The Last NVIDIA Card I'll Ever Own
Bye bye, NVIDIA
This computer has an NVIDIA GeForce 9600GSO video card in it.
I bought this card last August (or thereabouts) to replace another NVIDIA card that was dying (sometimes it wouldn't display anything at all, at random). I had purchased that card only a year before that to replace another video card that was dying (the picture would occasionally fritz out or jump around the screen, until one day it simply displayed no picture at all). I had gotten that card as a replacement for another card that was dying that was less than a year old.
In total, in the last ten years I've owned twelve cards with NVIDIA chipsets on them. And if you do the math on that, the average card lasted less than a year. In fact, there were three years in the early 2000s that I had a card with ATI chips instead, so that means the average NVIDIA card has lasted less than eight months.
Simple Needs, Simply Unmet
I don't know why I didn't learn my lesson before. My needs are simple. I don't do gaming. I'm just a software engineer, and I need two screens. That's it. That's all. This current card has the issue that if I put the computer in hibernation, sometimes one of my screens isn't working when I start it back up. Oh, and there's also the issue that one of the two big 22" widescreen displays I purchased for this computer doesn't work with the card at all (literally: The screen goes randomly white when I connect it to this card, as though the card is using the wrong voltage; when I connect it to my wife's computer, it's fine, so my second monitor is her old small 17" one, and she gets my second big one).
The only fix for the non-working screen is to uninstall NVIDIA's drivers, reboot the computer, and completely reinstall them, and reboot again. Then it works fine until I try to put the computer into hibernation, after which there's a 10% chance I'll have to do the same stupid thing all over again.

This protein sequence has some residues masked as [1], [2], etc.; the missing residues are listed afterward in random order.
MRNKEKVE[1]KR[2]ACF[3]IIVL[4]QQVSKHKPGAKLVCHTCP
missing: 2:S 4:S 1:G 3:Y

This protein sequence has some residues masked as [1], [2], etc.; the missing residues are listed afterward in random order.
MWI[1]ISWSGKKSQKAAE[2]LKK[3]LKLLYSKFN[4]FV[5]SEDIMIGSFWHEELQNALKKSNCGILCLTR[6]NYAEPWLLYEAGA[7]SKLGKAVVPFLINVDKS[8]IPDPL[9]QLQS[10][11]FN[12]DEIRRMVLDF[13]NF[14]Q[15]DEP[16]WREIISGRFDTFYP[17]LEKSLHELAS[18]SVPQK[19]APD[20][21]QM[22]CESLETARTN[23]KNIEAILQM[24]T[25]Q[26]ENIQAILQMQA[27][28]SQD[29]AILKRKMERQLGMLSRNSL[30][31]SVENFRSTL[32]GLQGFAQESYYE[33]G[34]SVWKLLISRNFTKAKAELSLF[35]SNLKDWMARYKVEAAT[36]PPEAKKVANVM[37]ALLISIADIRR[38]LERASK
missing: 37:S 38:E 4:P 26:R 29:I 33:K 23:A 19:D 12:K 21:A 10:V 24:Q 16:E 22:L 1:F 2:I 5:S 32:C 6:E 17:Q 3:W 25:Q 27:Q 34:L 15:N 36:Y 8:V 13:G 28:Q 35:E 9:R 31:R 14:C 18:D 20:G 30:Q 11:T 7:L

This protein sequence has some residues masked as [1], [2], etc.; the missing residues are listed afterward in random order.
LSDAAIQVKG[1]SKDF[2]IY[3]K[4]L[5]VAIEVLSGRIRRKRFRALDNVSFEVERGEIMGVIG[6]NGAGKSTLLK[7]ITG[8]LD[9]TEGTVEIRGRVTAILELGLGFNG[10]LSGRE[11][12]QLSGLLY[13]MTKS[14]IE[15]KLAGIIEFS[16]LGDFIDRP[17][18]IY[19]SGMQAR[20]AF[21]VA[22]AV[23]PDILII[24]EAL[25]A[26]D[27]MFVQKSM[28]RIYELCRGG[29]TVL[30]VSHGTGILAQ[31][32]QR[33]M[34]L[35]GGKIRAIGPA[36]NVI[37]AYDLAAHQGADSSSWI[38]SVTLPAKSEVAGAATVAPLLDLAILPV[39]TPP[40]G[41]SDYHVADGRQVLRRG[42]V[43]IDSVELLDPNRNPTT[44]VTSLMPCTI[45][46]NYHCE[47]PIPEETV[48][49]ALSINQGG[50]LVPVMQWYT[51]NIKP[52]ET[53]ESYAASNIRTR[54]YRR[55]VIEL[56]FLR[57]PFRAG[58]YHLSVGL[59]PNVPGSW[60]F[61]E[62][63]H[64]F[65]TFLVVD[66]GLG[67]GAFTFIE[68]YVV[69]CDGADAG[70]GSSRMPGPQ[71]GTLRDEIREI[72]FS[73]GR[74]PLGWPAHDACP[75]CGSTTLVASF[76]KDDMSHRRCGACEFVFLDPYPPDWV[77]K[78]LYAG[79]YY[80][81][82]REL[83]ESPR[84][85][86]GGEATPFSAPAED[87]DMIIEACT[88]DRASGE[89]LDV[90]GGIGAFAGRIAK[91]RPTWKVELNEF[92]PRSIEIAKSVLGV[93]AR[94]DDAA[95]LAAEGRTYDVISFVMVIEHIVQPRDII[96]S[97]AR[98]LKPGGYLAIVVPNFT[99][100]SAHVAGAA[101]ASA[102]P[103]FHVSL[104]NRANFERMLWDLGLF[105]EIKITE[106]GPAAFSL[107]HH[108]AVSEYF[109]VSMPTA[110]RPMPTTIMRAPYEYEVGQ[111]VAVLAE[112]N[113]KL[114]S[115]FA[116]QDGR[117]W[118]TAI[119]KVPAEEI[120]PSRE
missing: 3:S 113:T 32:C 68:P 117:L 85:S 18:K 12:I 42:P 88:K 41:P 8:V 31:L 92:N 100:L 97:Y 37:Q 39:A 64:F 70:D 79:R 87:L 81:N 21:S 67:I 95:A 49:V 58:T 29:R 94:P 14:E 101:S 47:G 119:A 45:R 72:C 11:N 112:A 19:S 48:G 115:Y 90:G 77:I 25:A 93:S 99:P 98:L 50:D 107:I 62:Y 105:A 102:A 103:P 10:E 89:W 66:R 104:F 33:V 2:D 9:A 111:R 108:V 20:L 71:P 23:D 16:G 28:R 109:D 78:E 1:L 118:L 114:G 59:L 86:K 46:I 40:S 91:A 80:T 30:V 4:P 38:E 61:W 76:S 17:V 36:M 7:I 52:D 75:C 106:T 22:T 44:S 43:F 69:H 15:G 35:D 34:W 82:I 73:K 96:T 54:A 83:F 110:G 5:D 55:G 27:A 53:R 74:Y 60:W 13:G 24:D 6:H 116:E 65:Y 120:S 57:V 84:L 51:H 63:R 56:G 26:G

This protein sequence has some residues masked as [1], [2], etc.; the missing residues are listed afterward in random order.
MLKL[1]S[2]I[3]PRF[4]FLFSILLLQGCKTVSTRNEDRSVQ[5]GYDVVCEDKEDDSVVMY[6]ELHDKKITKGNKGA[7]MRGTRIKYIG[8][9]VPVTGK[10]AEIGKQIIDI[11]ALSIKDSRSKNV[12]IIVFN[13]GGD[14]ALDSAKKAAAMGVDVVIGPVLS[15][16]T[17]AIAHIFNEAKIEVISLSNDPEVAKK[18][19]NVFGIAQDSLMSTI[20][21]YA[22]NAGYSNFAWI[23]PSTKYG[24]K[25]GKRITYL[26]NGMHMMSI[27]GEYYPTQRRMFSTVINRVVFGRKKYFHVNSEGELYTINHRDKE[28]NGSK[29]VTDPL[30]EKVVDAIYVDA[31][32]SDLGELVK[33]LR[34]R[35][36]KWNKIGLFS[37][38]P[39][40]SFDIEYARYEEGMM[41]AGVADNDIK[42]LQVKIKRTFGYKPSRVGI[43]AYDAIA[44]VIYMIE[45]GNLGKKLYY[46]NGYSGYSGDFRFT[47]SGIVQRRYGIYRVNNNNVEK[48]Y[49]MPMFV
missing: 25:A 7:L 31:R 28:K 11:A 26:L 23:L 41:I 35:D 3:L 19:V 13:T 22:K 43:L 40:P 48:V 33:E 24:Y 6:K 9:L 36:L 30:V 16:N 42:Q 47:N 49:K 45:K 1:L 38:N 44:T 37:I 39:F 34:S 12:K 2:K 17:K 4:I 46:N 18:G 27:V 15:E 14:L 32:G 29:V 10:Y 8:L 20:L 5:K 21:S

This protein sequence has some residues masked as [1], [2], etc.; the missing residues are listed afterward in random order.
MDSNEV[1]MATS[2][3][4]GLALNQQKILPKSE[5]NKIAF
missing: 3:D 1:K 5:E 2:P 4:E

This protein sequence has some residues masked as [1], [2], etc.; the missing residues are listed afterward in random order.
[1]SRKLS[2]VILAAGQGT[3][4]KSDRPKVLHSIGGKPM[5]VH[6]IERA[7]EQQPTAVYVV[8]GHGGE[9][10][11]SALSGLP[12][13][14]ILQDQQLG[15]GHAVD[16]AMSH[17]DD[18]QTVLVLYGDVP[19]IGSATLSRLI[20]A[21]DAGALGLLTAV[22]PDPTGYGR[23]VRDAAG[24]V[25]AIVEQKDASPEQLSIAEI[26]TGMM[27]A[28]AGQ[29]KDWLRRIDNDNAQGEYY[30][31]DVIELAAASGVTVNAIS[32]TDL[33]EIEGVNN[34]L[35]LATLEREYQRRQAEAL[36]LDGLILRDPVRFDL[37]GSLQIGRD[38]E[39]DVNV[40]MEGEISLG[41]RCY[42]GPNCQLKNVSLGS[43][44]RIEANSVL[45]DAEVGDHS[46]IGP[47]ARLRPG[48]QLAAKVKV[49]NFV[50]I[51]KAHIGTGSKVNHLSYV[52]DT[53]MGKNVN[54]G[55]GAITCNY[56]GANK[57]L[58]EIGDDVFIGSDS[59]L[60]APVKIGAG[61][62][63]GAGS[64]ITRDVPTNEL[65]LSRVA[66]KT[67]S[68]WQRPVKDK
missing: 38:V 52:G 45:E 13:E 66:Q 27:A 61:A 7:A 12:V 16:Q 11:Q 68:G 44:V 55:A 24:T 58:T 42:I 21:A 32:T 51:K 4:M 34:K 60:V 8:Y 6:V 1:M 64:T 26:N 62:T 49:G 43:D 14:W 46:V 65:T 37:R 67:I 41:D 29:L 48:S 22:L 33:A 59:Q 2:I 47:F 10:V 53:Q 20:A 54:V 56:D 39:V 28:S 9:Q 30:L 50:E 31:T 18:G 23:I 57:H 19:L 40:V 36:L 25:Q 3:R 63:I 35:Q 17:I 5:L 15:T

Fool me once...
I've learned my lesson. A dozen dead NVIDIA cards — I have a box of 'em here — each from different manufacturers leads me to conclude that it's not the manufacturer but the chip vendor. So I say never again. Never again will I be held hostage to NVIDIA's broken garbage. The three years I had that ATI card it performed flawlessly. Perfect. It never asked me any questions; it never told me any lies. It just did what it was supposed to do.
I've contacted NVIDIA's tech support, of course, and they don't really seem to care. They never have, not in ten years of buying their stupid crappy products. So I repeat: NEVER AGAIN.
You hear that, NVIDIA? You've lost a customer for good, and not just any customer — I'm technically saavy, and people all around me ask what they should buy and what they should avoid. I'll be teaching classes soon, and giving recommendations to dozens of novices on what kinds of computer equipment to buy — and your name will be in the "avoid at all cost" list.
You could have prevented this. You could have fixed outstanding bugs instead of focusing on new software features. You could have worked on your hardware quality control. You could have at least acted like you cared when I called or e-mailed you in the last ten years. But you didn't. And I now have a mission: To ensure that no-one I know ever buys your stupid broken garbage again.
Lest you think I'm just sour over everything computers, I intend to talk in another journal posting about some of the "winner" products I've used over the last twenty years, and show what they do right that you're doing so wrong. Because this is not a rant against everything computer-related: This is a rant by someone who knows better against a company whose products define the very word fail.
And so, in summary, let me say this: If you're an average user buying computer equipment, DON'T BUY NVIDIA. YOU HAVE BEEN WARNED. I learned my lesson the hard way, and I'll never make this mistake again so long as I live.